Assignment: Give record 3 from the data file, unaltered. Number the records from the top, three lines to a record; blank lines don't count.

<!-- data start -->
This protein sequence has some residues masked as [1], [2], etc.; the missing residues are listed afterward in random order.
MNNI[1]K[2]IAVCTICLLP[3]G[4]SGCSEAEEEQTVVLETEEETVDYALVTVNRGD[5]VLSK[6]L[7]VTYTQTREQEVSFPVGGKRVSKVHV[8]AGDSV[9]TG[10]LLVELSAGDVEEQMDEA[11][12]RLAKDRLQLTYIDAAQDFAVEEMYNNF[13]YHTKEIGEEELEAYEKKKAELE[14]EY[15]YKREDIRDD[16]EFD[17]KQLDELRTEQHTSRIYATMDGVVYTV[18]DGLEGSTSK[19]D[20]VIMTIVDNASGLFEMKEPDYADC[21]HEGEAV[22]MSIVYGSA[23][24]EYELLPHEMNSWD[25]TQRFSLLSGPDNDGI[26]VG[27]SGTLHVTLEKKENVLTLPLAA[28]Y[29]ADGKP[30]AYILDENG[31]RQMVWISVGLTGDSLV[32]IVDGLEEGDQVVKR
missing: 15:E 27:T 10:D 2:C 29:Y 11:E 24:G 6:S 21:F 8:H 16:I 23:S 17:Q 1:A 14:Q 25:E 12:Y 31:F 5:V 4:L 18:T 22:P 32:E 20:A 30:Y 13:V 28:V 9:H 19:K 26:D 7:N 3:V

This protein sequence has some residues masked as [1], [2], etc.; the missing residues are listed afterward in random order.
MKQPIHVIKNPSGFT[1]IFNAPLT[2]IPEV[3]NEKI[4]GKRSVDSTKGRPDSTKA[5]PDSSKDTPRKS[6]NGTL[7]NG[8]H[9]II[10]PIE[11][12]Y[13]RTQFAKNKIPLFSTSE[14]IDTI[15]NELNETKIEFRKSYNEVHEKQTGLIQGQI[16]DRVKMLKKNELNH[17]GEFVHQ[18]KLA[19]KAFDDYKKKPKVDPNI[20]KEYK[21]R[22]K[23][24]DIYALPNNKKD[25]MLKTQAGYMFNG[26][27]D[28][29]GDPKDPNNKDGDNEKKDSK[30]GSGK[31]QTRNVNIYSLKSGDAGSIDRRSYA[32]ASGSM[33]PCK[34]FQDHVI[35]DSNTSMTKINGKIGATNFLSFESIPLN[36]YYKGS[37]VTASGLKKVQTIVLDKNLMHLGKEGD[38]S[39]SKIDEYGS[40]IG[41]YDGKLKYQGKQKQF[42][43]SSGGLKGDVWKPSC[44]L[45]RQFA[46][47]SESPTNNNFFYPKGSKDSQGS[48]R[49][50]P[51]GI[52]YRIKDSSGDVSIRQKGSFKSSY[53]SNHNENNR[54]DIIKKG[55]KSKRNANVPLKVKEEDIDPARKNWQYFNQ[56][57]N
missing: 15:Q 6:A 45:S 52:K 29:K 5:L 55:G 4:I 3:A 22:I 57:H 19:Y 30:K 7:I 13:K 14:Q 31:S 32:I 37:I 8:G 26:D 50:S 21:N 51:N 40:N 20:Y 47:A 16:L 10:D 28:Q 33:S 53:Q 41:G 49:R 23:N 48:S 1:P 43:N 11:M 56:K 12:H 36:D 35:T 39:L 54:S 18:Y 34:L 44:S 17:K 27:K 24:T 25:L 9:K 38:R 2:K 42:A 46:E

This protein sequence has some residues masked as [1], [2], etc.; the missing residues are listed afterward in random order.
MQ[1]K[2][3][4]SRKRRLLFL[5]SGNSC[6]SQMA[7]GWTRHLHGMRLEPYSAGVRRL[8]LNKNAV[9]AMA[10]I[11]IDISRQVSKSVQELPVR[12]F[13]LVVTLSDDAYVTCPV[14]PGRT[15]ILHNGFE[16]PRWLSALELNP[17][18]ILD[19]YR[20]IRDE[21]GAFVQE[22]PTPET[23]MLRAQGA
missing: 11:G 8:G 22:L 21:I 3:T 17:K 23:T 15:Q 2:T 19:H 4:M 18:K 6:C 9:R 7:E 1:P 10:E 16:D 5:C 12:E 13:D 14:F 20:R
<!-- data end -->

This protein sequence has some residues masked as [1], [2], etc.; the missing residues are listed afterward in random order.
MQ[1]K[2][3][4]SRKRRLLFL[5]SGNSC[6]SQMA[7]GWTRHLHGMRLEPYSAGVRRL[8]LNKNAV[9]AMA[10]I[11]IDISRQVSKSVQELPVR[12]F[13]LVVTLSDDAYVTCPV[14]PGRT[15]ILHNGFE[16]PRWLSALELNP[17][18]ILD[19]YR[20]IRDE[21]GAFVQE[22]PTPET[23]MLRAQGA
missing: 11:G 8:G 22:L 21:I 3:T 17:K 23:T 15:Q 2:T 19:H 4:M 18:K 6:C 9:R 7:E 1:P 10:E 16:D 5:C 12:E 13:D 14:F 20:R